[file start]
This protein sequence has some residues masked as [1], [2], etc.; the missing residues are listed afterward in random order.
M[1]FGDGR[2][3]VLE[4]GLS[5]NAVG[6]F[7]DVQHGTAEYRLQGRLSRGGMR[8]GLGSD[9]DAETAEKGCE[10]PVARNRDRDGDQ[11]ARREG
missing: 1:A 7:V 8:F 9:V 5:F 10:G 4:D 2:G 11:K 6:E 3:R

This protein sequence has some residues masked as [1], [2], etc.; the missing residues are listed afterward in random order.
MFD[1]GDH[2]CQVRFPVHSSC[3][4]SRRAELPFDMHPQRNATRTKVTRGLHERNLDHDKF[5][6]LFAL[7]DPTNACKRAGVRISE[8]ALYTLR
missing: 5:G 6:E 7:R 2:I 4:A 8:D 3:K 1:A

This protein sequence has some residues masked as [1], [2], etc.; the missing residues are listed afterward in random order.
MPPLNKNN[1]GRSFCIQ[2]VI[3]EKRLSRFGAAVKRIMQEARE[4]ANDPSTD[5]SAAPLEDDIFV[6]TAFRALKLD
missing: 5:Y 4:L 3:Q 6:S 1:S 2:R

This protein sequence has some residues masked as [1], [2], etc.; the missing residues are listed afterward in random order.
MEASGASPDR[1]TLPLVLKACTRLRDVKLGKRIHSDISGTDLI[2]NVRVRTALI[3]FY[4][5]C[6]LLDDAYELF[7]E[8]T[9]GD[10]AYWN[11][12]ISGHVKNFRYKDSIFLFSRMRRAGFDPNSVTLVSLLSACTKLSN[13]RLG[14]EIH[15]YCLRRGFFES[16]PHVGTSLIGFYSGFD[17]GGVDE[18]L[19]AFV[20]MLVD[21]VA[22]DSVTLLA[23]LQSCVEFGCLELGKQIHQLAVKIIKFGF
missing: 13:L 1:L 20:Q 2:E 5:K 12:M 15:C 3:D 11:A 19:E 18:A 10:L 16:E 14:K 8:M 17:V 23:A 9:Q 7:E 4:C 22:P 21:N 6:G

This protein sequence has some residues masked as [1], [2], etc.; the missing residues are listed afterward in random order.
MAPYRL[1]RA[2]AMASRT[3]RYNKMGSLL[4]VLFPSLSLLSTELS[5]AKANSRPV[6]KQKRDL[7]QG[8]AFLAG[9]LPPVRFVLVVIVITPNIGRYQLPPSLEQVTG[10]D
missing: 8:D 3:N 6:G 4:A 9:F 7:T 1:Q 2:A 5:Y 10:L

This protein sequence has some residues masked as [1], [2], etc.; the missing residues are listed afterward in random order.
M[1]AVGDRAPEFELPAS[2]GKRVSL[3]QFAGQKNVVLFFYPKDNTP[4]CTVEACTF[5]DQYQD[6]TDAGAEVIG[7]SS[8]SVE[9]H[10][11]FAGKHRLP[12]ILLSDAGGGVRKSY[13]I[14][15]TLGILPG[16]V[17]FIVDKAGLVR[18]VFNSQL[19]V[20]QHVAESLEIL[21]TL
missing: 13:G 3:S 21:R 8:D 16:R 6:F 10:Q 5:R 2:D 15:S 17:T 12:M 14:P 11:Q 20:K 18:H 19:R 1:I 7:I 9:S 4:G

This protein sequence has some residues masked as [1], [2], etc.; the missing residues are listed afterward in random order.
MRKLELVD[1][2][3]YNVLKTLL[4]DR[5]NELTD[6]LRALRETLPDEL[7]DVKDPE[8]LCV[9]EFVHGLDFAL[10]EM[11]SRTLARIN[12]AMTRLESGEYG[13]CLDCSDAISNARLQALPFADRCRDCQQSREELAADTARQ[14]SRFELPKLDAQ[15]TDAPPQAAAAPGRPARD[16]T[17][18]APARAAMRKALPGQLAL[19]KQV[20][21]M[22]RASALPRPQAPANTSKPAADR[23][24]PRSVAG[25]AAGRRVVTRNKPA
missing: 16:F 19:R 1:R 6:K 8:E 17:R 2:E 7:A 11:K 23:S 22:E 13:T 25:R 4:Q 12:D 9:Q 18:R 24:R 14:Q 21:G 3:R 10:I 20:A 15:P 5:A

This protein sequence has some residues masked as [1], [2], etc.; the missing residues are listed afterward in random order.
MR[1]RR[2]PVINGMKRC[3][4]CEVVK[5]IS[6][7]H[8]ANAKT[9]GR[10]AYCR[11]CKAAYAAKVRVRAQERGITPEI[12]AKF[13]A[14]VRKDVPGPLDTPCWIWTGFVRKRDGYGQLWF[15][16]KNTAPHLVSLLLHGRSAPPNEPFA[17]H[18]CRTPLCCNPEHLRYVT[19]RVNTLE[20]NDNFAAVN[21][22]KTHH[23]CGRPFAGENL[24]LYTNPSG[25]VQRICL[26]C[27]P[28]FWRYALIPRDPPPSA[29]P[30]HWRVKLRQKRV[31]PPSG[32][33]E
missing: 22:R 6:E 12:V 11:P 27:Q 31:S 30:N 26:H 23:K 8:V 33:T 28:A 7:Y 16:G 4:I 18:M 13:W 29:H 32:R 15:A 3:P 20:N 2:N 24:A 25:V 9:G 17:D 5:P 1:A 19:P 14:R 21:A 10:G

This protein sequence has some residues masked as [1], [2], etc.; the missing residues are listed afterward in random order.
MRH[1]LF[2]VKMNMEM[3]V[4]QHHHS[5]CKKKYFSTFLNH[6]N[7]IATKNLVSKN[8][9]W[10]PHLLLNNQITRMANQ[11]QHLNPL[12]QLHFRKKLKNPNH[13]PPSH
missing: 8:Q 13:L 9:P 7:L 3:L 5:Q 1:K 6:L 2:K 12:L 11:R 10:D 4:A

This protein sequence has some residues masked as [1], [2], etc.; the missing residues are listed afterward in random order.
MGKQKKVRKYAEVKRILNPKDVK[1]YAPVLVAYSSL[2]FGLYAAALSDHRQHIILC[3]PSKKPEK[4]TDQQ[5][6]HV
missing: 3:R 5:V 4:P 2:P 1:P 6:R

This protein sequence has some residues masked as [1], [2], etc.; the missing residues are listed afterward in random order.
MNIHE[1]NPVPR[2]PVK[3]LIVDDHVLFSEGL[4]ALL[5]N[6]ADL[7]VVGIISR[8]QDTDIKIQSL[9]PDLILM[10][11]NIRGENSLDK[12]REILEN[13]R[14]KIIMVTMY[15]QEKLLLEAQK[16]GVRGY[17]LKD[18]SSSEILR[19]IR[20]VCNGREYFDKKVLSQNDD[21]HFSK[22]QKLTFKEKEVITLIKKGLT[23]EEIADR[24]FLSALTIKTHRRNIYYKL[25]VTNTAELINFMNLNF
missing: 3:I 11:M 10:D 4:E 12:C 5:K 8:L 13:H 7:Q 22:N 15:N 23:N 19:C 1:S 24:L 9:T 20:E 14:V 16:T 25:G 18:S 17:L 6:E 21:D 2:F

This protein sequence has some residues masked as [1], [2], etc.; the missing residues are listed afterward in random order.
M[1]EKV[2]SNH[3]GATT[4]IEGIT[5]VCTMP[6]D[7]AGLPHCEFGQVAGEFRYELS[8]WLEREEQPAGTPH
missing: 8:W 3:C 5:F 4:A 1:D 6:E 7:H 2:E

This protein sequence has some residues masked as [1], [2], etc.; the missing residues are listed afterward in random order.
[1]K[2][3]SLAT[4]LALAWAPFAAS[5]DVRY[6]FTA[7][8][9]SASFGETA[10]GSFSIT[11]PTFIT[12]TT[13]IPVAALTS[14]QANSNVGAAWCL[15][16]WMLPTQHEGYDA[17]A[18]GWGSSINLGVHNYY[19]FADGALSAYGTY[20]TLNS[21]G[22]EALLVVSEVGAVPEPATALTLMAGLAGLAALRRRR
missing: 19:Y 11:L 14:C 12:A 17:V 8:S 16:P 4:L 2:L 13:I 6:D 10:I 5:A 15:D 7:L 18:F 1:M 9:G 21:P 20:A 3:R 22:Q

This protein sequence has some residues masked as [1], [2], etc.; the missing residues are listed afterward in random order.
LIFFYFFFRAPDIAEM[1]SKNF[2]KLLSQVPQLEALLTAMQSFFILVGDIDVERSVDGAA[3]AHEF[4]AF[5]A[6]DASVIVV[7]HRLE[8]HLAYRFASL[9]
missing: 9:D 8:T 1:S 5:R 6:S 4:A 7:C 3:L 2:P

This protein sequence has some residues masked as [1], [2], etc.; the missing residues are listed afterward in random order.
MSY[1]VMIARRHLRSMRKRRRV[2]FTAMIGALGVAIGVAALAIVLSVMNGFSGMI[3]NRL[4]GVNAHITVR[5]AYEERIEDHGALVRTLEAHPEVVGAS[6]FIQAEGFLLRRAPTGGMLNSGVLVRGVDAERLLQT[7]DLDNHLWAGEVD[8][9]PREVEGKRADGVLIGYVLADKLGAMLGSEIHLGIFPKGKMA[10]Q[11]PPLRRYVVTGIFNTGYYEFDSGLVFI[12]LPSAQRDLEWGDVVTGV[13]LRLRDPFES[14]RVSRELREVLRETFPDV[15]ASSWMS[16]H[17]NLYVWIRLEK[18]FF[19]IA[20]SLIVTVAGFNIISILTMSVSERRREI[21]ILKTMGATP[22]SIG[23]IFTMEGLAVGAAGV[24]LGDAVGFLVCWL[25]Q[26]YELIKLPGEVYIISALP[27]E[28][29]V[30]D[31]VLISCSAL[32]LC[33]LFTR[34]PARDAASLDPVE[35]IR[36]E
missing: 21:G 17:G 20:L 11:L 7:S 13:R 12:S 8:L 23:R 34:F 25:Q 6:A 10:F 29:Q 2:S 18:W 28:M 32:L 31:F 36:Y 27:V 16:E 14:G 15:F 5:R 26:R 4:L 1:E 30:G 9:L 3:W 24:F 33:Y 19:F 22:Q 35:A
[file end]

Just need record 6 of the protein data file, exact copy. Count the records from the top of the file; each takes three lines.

This protein sequence has some residues masked as [1], [2], etc.; the missing residues are listed afterward in random order.
M[1]AVGDRAPEFELPAS[2]GKRVSL[3]QFAGQKNVVLFFYPKDNTP[4]CTVEACTF[5]DQYQD[6]TDAGAEVIG[7]SS[8]SVE[9]H[10][11]FAGKHRLP[12]ILLSDAGGGVRKSY[13]I[14][15]TLGILPG[16]V[17]FIVDKAGLVR[18]VFNSQL[19]V[20]QHVAESLEIL[21]TL
missing: 13:G 3:S 21:R 8:D 16:R 6:F 10:Q 5:R 2:D 15:S 17:T 12:M 14:P 11:Q 20:K 18:H 19:R 1:I 7:I 9:S 4:G